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Jewish World Review Oct. 19, 2004 / 4 Mar-Cheshvan, 5765

Mort Zuckerman

Mort Zuckerman
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An election all about values

http://www.NewsAndOpinion.com | The puzzle of the 2004 election is why it should be as close as 2000. Why aren't the Democrats way ahead? After all, the vast bulk of middle- and working-class Americans are being financially squeezed between slowly rising wages and escalating costs for oil, healthcare, and education, and the war on terrorism is seen through the prism of TV news on Iraq, which focuses on horrific pictures of terrorist violence.


Yet President Bush retains a narrow lead in many national polls and is doing well in many battleground states, and the Republicans continue to lead at the congressional level. What's up? The Democrats, you'd think, would be able to exploit the fact that many workers are no longer on an automatic escalator to the middle class. In the mid-1960s, when auto and steelworker unionists could enjoy a middle-class life with one paycheck, three quarters of them didn't have a high school degree. Today, when most people don't work in factories, American households still have a modest median income of roughly $43,000 a year. More people work in doctors' offices than in auto plants, and in dry cleaners than in steel mills. But their economic condition bears little resemblance to that of the suburban, college-educated professional we hear so much about. Middle-class and working-class incomes have barely budged in the past several decades, and a huge gap has opened up between the top 20 percent of the income spectrum, especially those with college degrees and advanced degrees, and those with only a high school diploma or who are high school dropouts.


The Democratic Party should be riding a wave here. It has always cast itself as the party of the little guy, fighting against the GOP, the party of the wealthy. In the 1960s and 1970s, however, the Democrats began to focus less on economics than on social conditions. At a time of declining real wages, Democrats were seen to be more concerned with liberal social programs to promote the particular interests of blacks, gays, women, and other groups. This pushed a lot of traditional Democrats into the Republican column — construction and blue-collar workers, homemakers, military veterans, cops, evangelicals, rural residents, and many ethnics. When Jimmy Carter lost control of the American economy, producing some three years of double-digit inflation, Reagan's antitax, small-government message became appealing. The Reagan Democrats emerged, consolidating the wide disaffection of white working-class workers brought about by the Vietnam War and conflicts around race in the 1960s.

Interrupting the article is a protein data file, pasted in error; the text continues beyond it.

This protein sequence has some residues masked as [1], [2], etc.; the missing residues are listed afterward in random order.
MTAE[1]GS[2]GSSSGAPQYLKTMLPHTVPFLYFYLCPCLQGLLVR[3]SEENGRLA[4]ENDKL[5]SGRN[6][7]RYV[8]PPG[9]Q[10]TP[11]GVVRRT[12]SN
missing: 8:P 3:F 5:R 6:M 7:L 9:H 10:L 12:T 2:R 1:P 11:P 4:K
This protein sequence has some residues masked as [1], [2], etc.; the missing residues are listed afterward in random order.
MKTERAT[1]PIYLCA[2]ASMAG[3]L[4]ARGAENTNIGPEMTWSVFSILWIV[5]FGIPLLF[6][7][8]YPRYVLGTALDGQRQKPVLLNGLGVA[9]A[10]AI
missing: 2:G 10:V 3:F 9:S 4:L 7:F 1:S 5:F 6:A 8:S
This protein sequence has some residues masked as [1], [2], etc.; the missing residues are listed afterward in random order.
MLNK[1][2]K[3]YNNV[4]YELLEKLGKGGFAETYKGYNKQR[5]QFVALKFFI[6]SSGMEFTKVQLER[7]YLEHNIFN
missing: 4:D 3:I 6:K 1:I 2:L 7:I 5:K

"Hip-ocracy." The beginnings of a cultural war could be discerned. Many conservatives, churchgoing people who played by the rules, saw 1960s and 1970s radicals who rejected them and their ideas of accomplishment leading to a breakdown in the social order. The efforts of the New Left to weaken oppressive authority ended up corroding all authority. Weary of the unraveling of the orderly, coherent, moral community they once relied on, Americans rejected the hedonism of Woodstock, in which individual choice and uninhibited, personal expression trumped all. Hollywood came to epitomize for them this narcissism and repudiation of conventional values. They were tired of the new counterculture of radical change, seeing in the New Left a contempt for middle America and its values, reflected in fathers abandoning their families, the delegitimization of the sanctity of marriage, raising children without clear moral guideposts — all of which, in their minds, led to increased criminality, drug abuse, people being recast as society's victims rather than accepting responsibility for their own actions. They yearned to restore the authority of public institutions and to remove some of the violence and sexuality in TV programs, records, and computer games, whose content they ascribed to the liberals who write the screenplays for TV and movies.


Against this backdrop, the Democratic Party saw its leadership shifting away from its working-class and middle-class roots, away from moral traditionalists, especially families that go to church, away from those who live in unfashionable tract suburbs and even in working-class neighborhoods. The Democratic Party was increasingly identifying more with the rising elites of the information and entertainment age — what commentator Joel Kotkin calls the "hip-ocracy" of well-educated people, high-tech tycoons, Hollywood moguls and celebrities, Wall Street financiers, and an academic world of people with graduate degrees — a new social elite, much more liberal than the country at large. Bill Clinton's "I feel your pain" and "It's the economy, stupid!" reflected the need to reconnect with the traditional Democratic middle-class constituencies, but then he exacerbated the concern over moral values and family issues with his personal behavior.